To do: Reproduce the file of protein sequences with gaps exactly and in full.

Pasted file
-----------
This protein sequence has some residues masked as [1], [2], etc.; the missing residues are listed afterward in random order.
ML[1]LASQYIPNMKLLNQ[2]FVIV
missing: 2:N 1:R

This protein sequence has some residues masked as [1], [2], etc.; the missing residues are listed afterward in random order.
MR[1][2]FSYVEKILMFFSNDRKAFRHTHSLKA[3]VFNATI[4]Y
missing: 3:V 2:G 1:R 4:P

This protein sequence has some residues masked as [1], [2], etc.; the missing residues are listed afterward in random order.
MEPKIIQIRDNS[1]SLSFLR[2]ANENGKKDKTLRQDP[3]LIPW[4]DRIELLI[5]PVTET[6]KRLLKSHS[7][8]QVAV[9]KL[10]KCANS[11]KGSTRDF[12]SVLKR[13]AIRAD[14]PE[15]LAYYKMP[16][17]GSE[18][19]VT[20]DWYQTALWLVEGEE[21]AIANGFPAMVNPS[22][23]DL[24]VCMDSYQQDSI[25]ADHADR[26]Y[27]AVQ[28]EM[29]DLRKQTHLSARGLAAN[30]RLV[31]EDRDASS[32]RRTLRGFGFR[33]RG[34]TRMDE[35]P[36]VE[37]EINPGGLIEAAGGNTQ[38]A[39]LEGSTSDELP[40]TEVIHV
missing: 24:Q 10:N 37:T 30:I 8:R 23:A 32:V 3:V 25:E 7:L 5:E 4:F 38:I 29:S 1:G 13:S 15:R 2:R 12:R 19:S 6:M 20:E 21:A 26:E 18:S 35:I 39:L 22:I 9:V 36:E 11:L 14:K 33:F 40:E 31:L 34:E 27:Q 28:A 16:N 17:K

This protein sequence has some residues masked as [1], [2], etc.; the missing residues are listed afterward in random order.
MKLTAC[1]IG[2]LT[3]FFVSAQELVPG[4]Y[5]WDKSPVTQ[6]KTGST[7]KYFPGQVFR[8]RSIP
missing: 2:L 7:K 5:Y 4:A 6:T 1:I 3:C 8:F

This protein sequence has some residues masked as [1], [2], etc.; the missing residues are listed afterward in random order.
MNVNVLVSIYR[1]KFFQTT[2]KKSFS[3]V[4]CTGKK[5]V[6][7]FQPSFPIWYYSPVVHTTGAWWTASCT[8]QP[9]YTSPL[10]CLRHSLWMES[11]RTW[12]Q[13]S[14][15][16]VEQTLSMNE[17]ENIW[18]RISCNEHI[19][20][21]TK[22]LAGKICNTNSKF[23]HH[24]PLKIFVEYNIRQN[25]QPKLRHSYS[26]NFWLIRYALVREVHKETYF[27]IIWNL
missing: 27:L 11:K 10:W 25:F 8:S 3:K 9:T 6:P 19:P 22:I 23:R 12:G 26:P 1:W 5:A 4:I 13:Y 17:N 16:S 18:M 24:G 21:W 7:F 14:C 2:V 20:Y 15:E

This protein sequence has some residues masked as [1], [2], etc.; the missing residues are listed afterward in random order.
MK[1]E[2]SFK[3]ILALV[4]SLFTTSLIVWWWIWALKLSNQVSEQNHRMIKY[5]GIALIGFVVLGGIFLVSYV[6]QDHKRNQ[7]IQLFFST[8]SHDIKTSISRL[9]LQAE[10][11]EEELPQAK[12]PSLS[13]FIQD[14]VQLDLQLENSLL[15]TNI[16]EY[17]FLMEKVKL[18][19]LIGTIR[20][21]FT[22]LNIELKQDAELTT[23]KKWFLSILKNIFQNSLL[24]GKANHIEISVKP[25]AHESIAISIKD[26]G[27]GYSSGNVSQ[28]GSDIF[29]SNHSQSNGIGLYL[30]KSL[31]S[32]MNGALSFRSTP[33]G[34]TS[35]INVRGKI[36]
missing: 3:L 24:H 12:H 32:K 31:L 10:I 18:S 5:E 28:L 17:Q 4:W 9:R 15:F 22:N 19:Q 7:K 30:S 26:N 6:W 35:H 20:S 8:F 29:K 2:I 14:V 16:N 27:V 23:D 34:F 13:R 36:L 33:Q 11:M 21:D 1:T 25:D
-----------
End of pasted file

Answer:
This protein sequence has some residues masked as [1], [2], etc.; the missing residues are listed afterward in random order.
ML[1]LASQYIPNMKLLNQ[2]FVIV
missing: 2:N 1:R

This protein sequence has some residues masked as [1], [2], etc.; the missing residues are listed afterward in random order.
MR[1][2]FSYVEKILMFFSNDRKAFRHTHSLKA[3]VFNATI[4]Y
missing: 3:V 2:G 1:R 4:P

This protein sequence has some residues masked as [1], [2], etc.; the missing residues are listed afterward in random order.
MEPKIIQIRDNS[1]SLSFLR[2]ANENGKKDKTLRQDP[3]LIPW[4]DRIELLI[5]PVTET[6]KRLLKSHS[7][8]QVAV[9]KL[10]KCANS[11]KGSTRDF[12]SVLKR[13]AIRAD[14]PE[15]LAYYKMP[16][17]GSE[18][19]VT[20]DWYQTALWLVEGEE[21]AIANGFPAMVNPS[22][23]DL[24]VCMDSYQQDSI[25]ADHADR[26]Y[27]AVQ[28]EM[29]DLRKQTHLSARGLAAN[30]RLV[31]EDRDASS[32]RRTLRGFGFR[33]RG[34]TRMDE[35]P[36]VE[37]EINPGGLIEAAGGNTQ[38]A[39]LEGSTSDELP[40]TEVIHV
missing: 24:Q 10:N 37:T 30:I 8:R 23:A 32:V 3:V 25:E 7:L 5:E 4:F 38:I 29:S 1:G 13:S 15:R 2:R 12:R 19:S 6:M 20:E 21:A 26:E 18:S 35:I 39:L 22:I 9:V 36:E 11:L 14:K 33:F 40:E 31:L 34:E 27:Q 28:A 16:N 17:K

This protein sequence has some residues masked as [1], [2], etc.; the missing residues are listed afterward in random order.
MKLTAC[1]IG[2]LT[3]FFVSAQELVPG[4]Y[5]WDKSPVTQ[6]KTGST[7]KYFPGQVFR[8]RSIP
missing: 2:L 7:K 5:Y 4:A 6:T 1:I 3:C 8:F

This protein sequence has some residues masked as [1], [2], etc.; the missing residues are listed afterward in random order.
MNVNVLVSIYR[1]KFFQTT[2]KKSFS[3]V[4]CTGKK[5]V[6][7]FQPSFPIWYYSPVVHTTGAWWTASCT[8]QP[9]YTSPL[10]CLRHSLWMES[11]RTW[12]Q[13]S[14][15][16]VEQTLSMNE[17]ENIW[18]RISCNEHI[19][20][21]TK[22]LAGKICNTNSKF[23]HH[24]PLKIFVEYNIRQN[25]QPKLRHSYS[26]NFWLIRYALVREVHKETYF[27]IIWNL
missing: 27:L 11:K 10:W 25:F 8:S 3:K 9:T 6:P 19:P 22:I 23:R 12:G 26:P 1:W 5:A 4:I 13:Y 17:N 16:S 18:M 24:G 21:W 7:F 14:C 2:V 20:Y 15:E

This protein sequence has some residues masked as [1], [2], etc.; the missing residues are listed afterward in random order.
MK[1]E[2]SFK[3]ILALV[4]SLFTTSLIVWWWIWALKLSNQVSEQNHRMIKY[5]GIALIGFVVLGGIFLVSYV[6]QDHKRNQ[7]IQLFFST[8]SHDIKTSISRL[9]LQAE[10][11]EEELPQAK[12]PSLS[13]FIQD[14]VQLDLQLENSLL[15]TNI[16]EY[17]FLMEKVKL[18][19]LIGTIR[20][21]FT[22]LNIELKQDAELTT[23]KKWFLSILKNIFQNSLL[24]GKANHIEISVKP[25]AHESIAISIKD[26]G[27]GYSSGNVSQ[28]GSDIF[29]SNHSQSNGIGLYL[30]KSL[31]S[32]MNGALSFRSTP[33]G[34]TS[35]INVRGKI[36]
missing: 3:L 24:H 12:H 32:K 31:L 10:I 18:S 5:E 28:L 17:Q 4:W 9:R 15:F 22:N 19:Q 7:K 30:S 26:N 6:W 35:H 20:S 8:F 29:K 2:I 14:V 16:N 27:V 23:D 34:F 13:R 36:L 33:Q 11:M 21:D 1:T 25:D